This was only prelude to a central episode in the Klein mythology, about which she boasts in biographical interviews.
As a college student in 1990, Klein wrote an editorial (see http://www.unwatch.org/naomiklein) the University of Toronto’s student newspaper The Varsity, entitled “Victim to victimizer.” In her various accounts, Klein describes a simple op-ed that urged Israel to “end the occupation not only for the Palestinians, but also for its own people, especially its women.” To organize a response, she claims, no less than 500 Jewish students gathered for a “lynch mob” meeting. However, she showed up herself, unrecognized, and stood up and told them off. “I was 19,” Klein told the Guardian, “and it made me tough.” The experience “prepared me for controversy,” empowering her to take on multinationals and the World Bank. Heroic stuff.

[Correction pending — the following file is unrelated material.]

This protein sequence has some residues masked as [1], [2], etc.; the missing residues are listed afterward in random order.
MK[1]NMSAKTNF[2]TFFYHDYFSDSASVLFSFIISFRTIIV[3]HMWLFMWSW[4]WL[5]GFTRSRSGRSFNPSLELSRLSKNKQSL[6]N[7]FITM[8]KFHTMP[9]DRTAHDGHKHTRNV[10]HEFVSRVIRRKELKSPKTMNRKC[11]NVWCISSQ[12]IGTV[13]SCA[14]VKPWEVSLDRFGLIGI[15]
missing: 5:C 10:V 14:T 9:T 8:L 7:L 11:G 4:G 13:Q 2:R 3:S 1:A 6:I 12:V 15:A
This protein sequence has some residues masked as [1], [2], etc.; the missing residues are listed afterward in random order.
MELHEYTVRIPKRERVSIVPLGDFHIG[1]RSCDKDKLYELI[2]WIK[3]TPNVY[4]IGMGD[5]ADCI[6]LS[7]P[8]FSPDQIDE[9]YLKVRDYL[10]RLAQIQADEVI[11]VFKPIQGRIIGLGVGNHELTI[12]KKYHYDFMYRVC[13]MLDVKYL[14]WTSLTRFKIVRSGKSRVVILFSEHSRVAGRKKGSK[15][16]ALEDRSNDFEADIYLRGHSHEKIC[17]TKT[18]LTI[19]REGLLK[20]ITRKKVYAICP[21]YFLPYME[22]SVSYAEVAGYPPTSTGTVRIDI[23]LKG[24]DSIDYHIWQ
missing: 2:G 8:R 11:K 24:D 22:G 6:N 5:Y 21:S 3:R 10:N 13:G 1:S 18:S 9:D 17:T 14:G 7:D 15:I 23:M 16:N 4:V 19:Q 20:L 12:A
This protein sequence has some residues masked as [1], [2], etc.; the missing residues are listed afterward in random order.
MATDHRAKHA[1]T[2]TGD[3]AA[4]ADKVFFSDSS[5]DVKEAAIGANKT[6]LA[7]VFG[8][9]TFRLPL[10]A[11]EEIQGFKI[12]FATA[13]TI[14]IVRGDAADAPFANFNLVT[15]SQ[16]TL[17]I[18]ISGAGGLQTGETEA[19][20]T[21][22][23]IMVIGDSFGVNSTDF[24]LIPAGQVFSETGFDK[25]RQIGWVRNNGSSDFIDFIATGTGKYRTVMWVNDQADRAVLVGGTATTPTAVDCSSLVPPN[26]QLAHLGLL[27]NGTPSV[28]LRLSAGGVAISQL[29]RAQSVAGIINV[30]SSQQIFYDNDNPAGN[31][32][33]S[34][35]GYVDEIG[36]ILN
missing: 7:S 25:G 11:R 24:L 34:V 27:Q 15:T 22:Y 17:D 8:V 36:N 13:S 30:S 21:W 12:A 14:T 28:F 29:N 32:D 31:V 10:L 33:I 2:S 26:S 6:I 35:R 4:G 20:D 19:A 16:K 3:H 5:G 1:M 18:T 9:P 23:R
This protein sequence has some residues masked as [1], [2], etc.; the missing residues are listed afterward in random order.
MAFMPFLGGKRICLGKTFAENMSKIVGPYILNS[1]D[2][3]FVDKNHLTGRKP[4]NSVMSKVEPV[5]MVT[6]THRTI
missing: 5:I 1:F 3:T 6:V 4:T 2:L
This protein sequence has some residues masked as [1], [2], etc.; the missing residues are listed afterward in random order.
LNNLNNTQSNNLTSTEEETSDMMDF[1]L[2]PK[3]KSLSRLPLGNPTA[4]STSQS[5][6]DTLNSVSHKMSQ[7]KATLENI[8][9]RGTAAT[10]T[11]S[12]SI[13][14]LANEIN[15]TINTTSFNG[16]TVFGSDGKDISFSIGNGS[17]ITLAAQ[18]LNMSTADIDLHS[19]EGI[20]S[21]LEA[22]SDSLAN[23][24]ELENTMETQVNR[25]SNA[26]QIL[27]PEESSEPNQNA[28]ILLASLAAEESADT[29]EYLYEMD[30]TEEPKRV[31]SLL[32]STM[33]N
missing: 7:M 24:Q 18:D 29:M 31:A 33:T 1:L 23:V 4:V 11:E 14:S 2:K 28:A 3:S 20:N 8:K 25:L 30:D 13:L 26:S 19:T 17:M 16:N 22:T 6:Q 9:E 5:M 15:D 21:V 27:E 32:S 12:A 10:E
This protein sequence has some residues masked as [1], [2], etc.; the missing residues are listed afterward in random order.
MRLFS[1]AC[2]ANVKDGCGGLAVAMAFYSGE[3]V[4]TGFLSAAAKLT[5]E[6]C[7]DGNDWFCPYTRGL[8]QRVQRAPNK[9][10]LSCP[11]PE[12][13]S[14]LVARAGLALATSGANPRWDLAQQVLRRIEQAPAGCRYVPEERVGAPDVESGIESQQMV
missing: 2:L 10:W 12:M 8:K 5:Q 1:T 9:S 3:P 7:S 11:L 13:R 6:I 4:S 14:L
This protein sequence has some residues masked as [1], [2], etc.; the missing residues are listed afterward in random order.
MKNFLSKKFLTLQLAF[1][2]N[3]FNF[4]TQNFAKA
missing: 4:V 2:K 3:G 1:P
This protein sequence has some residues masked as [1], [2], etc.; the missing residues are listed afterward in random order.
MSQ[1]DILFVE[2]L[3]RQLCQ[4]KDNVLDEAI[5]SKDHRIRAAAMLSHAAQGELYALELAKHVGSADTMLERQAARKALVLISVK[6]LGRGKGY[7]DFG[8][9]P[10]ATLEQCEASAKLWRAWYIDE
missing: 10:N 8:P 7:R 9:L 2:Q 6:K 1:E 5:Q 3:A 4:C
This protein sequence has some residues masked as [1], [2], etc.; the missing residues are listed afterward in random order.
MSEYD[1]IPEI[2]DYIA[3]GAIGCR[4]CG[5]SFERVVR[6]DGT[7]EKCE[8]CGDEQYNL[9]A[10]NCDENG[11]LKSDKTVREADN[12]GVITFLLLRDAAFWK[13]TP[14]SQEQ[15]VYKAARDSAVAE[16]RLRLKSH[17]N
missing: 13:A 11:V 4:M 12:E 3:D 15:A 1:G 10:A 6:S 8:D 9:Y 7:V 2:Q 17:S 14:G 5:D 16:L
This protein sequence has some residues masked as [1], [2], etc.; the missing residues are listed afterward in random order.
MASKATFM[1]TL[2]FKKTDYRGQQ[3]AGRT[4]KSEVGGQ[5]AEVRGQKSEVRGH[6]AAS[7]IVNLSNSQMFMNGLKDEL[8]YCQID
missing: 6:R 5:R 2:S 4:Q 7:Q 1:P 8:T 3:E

The facts, though, tell a very different story.
Klein’s article was anything but normal. Its thesis sentence and blaring headline: “What Israel has become: Racism and misogyny at the core of its being.”
“Israeli men,” she said, “reach maturity by brutalizing and degrading Palestinians.” Then there was “Israeli men’s misogyny toward Israeli women.”
Most disturbing, said Klein, “is something known to Israeli women as ‘Holocaust pornography,’ where images of emaciated women near ovens, shower heads, cattle cars and the like are used to sell clothing and other products.” Jewish women, she informed her readers, “are sexualized as Holocaust victims for Israeli men to masturbate over … the themes are fire, gas, trains, emaciation and death.”